Multinational efforts gear up to remove Syrian chemical arms
Multinational efforts gear up to remove Syrian chemical arms
News   /   Syrian Crisis

World's chemical watchdog said Russian armored trucks will help take Syria's chemical weapons out of the country, tracked by U.S satellite equipment and Chinese surveillance cameras, in an unprecedented international operation.

The details are part of an ambitious plan unveiled by the Organisation for the Prohibition of Chemical Weapons (OPCW) at a meeting of its Executive Council published Wednesday despite delays to the overall operation which aims to be completed by mid-2014.

Several nations have already announced their offers of help, including the US, which is to destroy "hundreds of tonnes" of Category One chemicals - including mustard gas, sarin and VX nerve gas - aboard a specially-equipped ship in international waters.

A Danish and a Norwegian frigate are waiting in Cyprus to escort Nordic cargo ships to collect the chemicals from Syria's main port Latakia, but the hazardous materials are still at 12 sites around Syria. The Nordic vessels will take the chemicals to an Italian port, where they will be loaded onto the US ship for destruction, before returning to Latakia to pick up the remaining chemicals to be destroyed at commercial facilities outside of Syria.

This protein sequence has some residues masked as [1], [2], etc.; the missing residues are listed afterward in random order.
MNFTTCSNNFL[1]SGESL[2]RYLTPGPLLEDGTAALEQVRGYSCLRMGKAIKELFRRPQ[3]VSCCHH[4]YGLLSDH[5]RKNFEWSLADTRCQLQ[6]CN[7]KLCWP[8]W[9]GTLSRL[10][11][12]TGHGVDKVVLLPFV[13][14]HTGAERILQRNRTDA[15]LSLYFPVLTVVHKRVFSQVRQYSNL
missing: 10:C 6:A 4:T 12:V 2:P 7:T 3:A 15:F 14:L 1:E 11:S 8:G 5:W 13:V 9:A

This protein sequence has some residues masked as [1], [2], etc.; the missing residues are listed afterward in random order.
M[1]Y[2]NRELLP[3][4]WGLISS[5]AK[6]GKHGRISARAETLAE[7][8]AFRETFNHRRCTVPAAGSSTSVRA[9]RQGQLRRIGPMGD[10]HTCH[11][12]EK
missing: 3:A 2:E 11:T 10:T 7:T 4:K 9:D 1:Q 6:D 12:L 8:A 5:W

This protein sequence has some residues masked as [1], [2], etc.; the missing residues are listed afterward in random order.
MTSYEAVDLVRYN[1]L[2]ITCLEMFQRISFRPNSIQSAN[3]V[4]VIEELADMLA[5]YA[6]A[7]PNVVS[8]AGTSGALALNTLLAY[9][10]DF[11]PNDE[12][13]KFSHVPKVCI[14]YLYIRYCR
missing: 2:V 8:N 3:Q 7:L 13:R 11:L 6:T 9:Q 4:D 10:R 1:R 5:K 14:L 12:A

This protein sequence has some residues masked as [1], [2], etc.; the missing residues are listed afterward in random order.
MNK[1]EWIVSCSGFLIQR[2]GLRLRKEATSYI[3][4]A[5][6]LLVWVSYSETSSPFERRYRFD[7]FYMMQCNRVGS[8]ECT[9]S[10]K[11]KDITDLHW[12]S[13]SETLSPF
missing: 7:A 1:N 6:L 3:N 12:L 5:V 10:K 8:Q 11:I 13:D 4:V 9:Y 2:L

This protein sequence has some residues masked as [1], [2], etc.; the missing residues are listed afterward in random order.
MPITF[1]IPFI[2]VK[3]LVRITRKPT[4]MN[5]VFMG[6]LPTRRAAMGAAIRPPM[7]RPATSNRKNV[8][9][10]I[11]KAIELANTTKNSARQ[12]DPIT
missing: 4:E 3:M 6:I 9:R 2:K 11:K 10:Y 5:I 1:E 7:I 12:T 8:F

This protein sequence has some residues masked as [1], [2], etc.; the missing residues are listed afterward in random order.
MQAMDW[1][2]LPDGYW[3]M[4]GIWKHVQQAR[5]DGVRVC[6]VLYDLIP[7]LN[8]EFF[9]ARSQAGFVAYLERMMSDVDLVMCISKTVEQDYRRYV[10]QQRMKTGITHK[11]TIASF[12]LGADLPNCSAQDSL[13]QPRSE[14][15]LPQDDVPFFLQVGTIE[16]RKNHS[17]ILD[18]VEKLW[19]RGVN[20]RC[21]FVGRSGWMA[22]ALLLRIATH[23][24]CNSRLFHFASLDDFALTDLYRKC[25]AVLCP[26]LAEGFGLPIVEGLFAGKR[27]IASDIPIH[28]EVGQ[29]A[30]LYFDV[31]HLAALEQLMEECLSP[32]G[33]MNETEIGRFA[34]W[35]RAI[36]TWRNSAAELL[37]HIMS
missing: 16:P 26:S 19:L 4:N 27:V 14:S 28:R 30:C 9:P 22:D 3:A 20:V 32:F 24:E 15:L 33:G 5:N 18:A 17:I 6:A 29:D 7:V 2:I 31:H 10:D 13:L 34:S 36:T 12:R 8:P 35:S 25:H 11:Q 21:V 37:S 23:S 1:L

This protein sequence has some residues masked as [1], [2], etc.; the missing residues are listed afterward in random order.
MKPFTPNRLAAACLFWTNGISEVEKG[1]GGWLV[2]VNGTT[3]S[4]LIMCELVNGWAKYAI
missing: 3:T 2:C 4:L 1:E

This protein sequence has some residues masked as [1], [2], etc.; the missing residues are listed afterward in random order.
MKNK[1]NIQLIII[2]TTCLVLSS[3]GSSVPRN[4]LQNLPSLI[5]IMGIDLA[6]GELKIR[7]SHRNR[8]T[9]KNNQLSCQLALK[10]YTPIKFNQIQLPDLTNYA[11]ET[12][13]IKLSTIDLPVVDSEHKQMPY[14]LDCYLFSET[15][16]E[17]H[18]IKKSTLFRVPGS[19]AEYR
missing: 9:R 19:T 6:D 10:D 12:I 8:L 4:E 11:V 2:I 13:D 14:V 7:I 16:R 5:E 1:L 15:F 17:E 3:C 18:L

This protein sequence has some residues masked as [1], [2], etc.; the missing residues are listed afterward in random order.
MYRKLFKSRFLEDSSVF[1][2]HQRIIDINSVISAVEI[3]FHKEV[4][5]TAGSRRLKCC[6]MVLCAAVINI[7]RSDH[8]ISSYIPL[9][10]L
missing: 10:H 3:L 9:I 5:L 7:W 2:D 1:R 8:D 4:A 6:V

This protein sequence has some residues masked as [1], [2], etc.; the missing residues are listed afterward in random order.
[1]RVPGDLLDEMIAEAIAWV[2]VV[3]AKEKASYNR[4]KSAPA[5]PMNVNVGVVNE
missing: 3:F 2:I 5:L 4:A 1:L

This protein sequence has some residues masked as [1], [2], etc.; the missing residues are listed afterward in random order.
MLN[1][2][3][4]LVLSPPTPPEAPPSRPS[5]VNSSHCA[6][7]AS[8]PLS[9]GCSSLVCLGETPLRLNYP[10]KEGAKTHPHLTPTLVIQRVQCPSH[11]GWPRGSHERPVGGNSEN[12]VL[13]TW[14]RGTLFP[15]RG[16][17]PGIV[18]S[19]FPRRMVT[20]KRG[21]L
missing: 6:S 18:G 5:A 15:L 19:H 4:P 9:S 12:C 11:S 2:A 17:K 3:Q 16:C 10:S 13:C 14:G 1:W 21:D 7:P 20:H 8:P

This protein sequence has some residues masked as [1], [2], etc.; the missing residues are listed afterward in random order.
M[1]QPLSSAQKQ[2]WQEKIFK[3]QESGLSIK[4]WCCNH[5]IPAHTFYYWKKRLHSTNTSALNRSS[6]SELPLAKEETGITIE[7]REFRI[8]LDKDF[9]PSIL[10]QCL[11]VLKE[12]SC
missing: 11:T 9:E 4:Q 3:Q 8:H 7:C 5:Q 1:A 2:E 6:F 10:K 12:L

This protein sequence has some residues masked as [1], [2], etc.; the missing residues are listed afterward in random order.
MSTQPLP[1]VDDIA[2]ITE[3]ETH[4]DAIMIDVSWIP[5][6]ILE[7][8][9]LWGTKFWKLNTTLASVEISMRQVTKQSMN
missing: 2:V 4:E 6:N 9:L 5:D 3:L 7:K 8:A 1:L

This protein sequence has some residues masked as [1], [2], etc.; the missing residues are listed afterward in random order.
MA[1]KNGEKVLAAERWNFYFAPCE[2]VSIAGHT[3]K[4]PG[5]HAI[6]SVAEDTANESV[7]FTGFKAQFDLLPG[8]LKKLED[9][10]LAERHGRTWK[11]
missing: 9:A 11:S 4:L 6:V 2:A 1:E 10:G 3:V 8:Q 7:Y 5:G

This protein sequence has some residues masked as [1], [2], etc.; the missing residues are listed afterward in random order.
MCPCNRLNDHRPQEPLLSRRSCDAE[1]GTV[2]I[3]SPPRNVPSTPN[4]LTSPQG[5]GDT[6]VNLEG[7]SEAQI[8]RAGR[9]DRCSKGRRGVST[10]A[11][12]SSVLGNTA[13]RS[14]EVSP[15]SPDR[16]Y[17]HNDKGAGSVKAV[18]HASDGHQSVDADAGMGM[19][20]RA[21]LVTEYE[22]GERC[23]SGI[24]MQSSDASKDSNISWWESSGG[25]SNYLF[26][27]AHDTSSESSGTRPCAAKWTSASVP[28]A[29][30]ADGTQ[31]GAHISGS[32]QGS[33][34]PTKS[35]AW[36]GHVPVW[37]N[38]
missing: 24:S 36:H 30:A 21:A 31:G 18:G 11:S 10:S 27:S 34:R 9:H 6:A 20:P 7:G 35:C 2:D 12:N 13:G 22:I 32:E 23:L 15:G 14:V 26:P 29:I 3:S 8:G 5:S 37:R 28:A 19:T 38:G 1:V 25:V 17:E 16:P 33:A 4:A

The OPCW had set itself a December 31 deadline for the most dangerous chemicals to be taken out of Syria, via Latakia, but that date is likely to be pushed back. Syria's most dangerous chemicals must be destroyed by March 31. It also announced that a trust fund set up for Syria's ambitious disarmament programme currently has 9.8 million euros ($13.5 million), while Japan has pledged a further $15 million.

Russia will also provide sailors and naval vessels to secure cargo operations at Latakia and within Syrian territorial waters. The U.S is also supplying 3,000 containers for transporting the over 1,000 tonnes of lethal chemicals and precursors, as well as loading, transportation and decontamination equipment.

The OPCW has received expressions of interest from 42 companies around the world for destroying some of Syria's less-toxic chemicals, but also the effluent left over from destruction aboard the U.S ship.

OPCW said that the tendering process for their destruction will begin on Thursday.

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